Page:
I'M MY ANCESTORS' HOPES AND DREAMS: Last week, I was talking to a woman at Food Lion. She was close to my age, but doesn’t look like me. The conversation centered around a recent trip she took to Charleston, S.C., where she enjoyed a historical tour of the City Market and former slave auction area. She shared her disdain for how the tour guide engaged in revisionist history, erroneously explaining that no slaves were ever sold in the market. While this may be technically true, no captured Africans were sold inside the Market. Between 1670 and 1808, 1,000 cargoes of enslaved Africans entered the port of Charleston where many were sold on the adjacent streets. Does that somehow make this inhumane act, wrought with depravity, OK and easier to accept? So, are we rationalizing brutality and subjugation to see how much to be comfortable with? It reminded me of a tour I took with my middle son a few years ago through the Hall House Museum located on South Jackson Street. I was enjoying the tour until we got to the final stop at the slave quarters in the rear of the main house. I’ve long made peace that this part of history is a reality in America. I was more interested in how my ancestors lived only blocks away from where I would eventually be raised. What changed my entire enjoyment level was the ignorant and uninformed words of the young female tour guide, who also looked nothing like me. As she moved from one of the only two rooms of the small shack that stood in contrast to the large multi-room home it labored for, she eagerly pointed to the names of slaves that had been etched on the wall. She beamed with pride as she said that after slavery was abolished many of those names willingly opted to remain on the property and continued working because they were treated so wonderfully when they were enslaved there. As I clutched my pearls, my eyes rolled so far back in my head, they momentarily stuck. I thought back to the enslaved people in both scenarios and my heart sank. I thought of my ancestors standing on that platform in the Charleston Market area being stripped of their dignity, humanity and everything that was familiar and safe. In an instant, they had no religion, identity, language, culture, or family. I thought about the slaves at the Hall house, who were given freedom but no plan or resources to enjoy or sustain it. They had nowhere else to go. Neither group had options they could utilize so they did what was necessary to survive. My mind drifted to each of them clinging to hope that one day their progeny would fare better than their present situation. I realize I’m my ancestors hope and the physical manifestation of what they closed their eyes and prayed for while in bondage. A few years ago one of our (Alamance) County Commissioners was arguing against removing a Confederate statue, and he claimed his family didn't have "slaves" per se, they were considered workers and treated like family. And that they gave many of those "workers" land plots at the end of the war. It was either straight-up bullshit or old family lore, which is the stock in trade of historic revisionists.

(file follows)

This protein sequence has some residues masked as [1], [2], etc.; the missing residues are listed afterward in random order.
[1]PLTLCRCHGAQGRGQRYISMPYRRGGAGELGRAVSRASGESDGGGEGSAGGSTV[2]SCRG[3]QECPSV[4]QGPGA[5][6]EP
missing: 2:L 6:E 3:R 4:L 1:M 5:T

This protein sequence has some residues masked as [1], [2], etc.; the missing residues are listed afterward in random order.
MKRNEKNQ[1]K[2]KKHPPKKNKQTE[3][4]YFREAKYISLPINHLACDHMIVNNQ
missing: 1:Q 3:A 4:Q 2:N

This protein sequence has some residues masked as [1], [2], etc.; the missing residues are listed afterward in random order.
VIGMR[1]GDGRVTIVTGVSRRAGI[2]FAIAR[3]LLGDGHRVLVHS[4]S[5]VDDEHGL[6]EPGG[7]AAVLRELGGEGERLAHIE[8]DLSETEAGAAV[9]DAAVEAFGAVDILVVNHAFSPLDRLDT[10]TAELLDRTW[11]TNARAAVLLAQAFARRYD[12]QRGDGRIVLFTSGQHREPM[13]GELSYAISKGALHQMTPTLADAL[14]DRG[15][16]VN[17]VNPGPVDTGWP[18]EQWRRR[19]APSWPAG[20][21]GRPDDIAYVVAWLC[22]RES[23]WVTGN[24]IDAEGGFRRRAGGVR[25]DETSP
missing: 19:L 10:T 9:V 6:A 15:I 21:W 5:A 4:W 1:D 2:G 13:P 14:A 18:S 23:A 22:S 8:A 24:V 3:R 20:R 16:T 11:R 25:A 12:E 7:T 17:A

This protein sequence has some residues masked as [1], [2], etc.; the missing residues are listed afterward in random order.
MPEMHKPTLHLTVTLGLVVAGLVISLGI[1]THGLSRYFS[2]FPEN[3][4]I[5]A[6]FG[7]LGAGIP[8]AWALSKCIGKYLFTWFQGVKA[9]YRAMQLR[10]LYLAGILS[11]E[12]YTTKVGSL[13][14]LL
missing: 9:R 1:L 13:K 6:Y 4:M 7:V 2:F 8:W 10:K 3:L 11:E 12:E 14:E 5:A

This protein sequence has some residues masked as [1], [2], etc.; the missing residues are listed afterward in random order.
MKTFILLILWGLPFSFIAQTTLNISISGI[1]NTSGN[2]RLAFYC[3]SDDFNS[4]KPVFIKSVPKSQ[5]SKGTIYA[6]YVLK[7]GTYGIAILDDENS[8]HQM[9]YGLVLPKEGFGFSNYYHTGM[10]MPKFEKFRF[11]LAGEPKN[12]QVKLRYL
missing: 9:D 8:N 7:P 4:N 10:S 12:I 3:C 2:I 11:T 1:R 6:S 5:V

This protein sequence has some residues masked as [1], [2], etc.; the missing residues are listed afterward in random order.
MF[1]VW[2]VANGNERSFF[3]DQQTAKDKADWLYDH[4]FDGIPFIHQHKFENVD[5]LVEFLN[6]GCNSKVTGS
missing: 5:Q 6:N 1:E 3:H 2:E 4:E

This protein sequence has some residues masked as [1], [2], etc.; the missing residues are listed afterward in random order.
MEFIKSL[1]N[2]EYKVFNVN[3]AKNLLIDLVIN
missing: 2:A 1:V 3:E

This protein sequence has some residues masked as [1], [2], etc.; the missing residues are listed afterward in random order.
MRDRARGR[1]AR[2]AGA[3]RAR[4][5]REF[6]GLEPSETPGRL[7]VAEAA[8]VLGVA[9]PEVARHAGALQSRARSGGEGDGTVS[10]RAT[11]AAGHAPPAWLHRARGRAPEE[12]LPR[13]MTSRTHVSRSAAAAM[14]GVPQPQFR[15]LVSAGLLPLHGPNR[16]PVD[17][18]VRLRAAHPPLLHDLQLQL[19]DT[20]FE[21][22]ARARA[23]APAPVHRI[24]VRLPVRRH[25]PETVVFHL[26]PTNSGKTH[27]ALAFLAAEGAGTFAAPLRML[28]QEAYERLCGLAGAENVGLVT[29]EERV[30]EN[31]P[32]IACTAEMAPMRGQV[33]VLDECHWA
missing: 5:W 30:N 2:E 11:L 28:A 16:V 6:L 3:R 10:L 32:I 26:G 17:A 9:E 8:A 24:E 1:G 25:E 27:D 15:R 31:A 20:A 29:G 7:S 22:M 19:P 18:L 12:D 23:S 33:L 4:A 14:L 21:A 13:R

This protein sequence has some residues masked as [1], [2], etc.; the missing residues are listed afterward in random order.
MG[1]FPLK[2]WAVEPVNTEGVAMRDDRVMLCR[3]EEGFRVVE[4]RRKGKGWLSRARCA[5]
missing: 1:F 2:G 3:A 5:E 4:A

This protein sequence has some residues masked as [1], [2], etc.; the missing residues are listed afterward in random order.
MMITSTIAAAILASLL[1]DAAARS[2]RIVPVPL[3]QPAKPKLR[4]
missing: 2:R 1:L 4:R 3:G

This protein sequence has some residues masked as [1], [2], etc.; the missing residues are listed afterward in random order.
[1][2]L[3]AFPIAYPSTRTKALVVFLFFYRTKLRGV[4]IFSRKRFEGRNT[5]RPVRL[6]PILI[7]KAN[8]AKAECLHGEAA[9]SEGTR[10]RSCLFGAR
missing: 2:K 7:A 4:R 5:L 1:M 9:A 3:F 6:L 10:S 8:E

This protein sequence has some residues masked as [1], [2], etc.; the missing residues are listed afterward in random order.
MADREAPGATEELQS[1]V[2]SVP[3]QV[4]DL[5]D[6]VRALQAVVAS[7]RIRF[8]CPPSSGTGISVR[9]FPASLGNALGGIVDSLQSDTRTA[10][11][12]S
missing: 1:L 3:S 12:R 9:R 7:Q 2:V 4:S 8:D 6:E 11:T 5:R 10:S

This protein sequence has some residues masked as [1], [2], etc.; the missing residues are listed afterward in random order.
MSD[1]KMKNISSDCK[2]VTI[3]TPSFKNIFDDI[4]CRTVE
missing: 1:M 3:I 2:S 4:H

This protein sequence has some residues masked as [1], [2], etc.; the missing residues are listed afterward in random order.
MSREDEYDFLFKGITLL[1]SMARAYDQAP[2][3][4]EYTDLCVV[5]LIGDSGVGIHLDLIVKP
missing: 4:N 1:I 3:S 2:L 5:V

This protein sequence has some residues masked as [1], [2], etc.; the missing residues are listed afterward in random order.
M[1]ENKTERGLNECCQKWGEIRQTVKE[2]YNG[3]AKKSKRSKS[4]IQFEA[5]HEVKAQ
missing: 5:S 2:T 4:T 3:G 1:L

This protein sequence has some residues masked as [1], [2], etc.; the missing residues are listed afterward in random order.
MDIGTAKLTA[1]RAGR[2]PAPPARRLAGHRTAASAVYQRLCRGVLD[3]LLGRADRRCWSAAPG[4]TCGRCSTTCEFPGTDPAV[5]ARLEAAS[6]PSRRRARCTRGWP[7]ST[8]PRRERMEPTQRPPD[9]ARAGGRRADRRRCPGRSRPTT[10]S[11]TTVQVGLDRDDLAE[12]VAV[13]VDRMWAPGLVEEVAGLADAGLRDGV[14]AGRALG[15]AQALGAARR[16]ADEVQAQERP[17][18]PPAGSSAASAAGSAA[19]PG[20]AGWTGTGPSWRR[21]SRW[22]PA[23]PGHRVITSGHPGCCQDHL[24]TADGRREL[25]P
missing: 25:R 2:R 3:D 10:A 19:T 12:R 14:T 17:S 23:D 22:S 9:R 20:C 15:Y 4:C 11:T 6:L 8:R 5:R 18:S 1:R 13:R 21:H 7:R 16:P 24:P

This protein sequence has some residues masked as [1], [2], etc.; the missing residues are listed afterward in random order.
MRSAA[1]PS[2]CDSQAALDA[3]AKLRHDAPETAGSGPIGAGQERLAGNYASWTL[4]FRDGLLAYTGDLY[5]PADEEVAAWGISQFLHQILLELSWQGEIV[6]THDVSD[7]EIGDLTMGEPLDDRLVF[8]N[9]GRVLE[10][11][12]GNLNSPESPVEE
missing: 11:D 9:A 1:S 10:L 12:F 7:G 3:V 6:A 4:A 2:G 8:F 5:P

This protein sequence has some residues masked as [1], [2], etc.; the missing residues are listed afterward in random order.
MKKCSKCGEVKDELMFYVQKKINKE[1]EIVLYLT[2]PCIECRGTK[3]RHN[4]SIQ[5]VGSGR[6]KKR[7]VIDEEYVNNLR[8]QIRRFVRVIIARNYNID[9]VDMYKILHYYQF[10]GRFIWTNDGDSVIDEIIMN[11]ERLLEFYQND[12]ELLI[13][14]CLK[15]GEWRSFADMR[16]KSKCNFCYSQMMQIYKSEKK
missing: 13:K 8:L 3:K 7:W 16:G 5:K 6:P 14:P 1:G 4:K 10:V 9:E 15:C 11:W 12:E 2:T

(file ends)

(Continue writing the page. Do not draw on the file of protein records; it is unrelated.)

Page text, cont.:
UNC'S CAMPUS IS A 700 ACRE ADA VIOLATION: Caldwell Hall is home to the UNC Philosophy Department and the Parr Center for Ethics. It hosts classes, events and guest speakers, with multiple professors having their offices on the second floor and basement. It’s an old building filled with new ideas about ethics, metaphysics, logic and political theory. Built in 1912, it's a standing reminder of the ongoing accessibility issues on UNC's campus. The building only has one accessible door in the form of a street-level entrance that leads to the basement. Every other door requires a trip up or down a staircase. To get to any Caldwell classrooms using that on-grade door also requires going up the stairs, as the building has no elevator. UNC is the fifth-ranked public university, and UNC's philosophy department is tied for 12th in the country. Yet, there is no way for anyone who uses a wheelchair to access opportunities in some classrooms. It’s a disgrace. This is UNC’s accessibility issue in an infuriating nutshell – an aging campus, basic accommodations being out of reach and an administration that either can’t or won’t step up. A full renovation would likely cost millions and require finding alternative classrooms and office spaces for the classes, professors and organizations housed in the building. It seems that even small changes, like the installation of a ramp which the philosophy department has “been working for many years on,” or the smaller scale renovation the department has been working on getting approved for the last 10 years, are too low on the University's priority list.So while the funding issues are real, they are also easily fixable given the state of North Carolina’s $6 billion budget surplus. It’s easy to pass the blame for not moving funding exclusively to the General Assembly (which would rather cut taxes then fund critical infrastructure) but remember that some of the Board of Governors – who one would hope would advocate on behalf of the University – were elected by the same General Assembly withholding funding. It’s not just Caldwell Hall. Students protested last year over accessibility issues that left a student activist stranded in Koury Residence Hall, which was built in 2002 — 12 years after the Americans with Disabilities Act became law. The General Assembly's Budget earmarks funding for specific construction projects, so these issues could be fixed via line-item. But again, disabled students and staff don't even make a tiny blip on the GOP's radar. That's why the ADA was passed in the first place, to give power to the powerless. It doesn't matter how good your program is if it isn't accessible.